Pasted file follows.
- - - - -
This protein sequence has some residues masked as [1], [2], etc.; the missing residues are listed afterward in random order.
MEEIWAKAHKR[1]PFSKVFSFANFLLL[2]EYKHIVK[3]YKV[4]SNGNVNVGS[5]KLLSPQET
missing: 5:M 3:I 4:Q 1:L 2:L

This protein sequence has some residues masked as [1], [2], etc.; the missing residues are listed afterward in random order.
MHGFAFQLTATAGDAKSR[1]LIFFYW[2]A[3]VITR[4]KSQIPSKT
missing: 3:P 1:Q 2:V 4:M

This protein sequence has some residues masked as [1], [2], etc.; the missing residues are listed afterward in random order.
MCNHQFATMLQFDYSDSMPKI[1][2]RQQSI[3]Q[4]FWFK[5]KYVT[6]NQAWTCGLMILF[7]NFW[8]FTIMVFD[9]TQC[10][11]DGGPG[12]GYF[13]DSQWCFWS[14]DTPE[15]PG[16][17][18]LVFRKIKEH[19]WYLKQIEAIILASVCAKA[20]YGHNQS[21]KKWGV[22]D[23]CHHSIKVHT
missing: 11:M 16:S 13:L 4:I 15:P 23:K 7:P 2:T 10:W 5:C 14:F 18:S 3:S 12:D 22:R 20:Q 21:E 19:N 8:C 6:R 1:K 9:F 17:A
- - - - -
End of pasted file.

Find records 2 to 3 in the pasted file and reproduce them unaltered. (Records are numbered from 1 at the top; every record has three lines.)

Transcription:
This protein sequence has some residues masked as [1], [2], etc.; the missing residues are listed afterward in random order.
MHGFAFQLTATAGDAKSR[1]LIFFYW[2]A[3]VITR[4]KSQIPSKT
missing: 3:P 1:Q 2:V 4:M

This protein sequence has some residues masked as [1], [2], etc.; the missing residues are listed afterward in random order.
MCNHQFATMLQFDYSDSMPKI[1][2]RQQSI[3]Q[4]FWFK[5]KYVT[6]NQAWTCGLMILF[7]NFW[8]FTIMVFD[9]TQC[10][11]DGGPG[12]GYF[13]DSQWCFWS[14]DTPE[15]PG[16][17][18]LVFRKIKEH[19]WYLKQIEAIILASVCAKA[20]YGHNQS[21]KKWGV[22]D[23]CHHSIKVHT
missing: 11:M 16:S 13:L 4:I 15:P 23:K 7:P 2:T 10:W 5:C 14:F 18:S 3:S 12:D 22:R 20:Q 21:E 19:N 8:C 6:R 1:K 9:F 17:A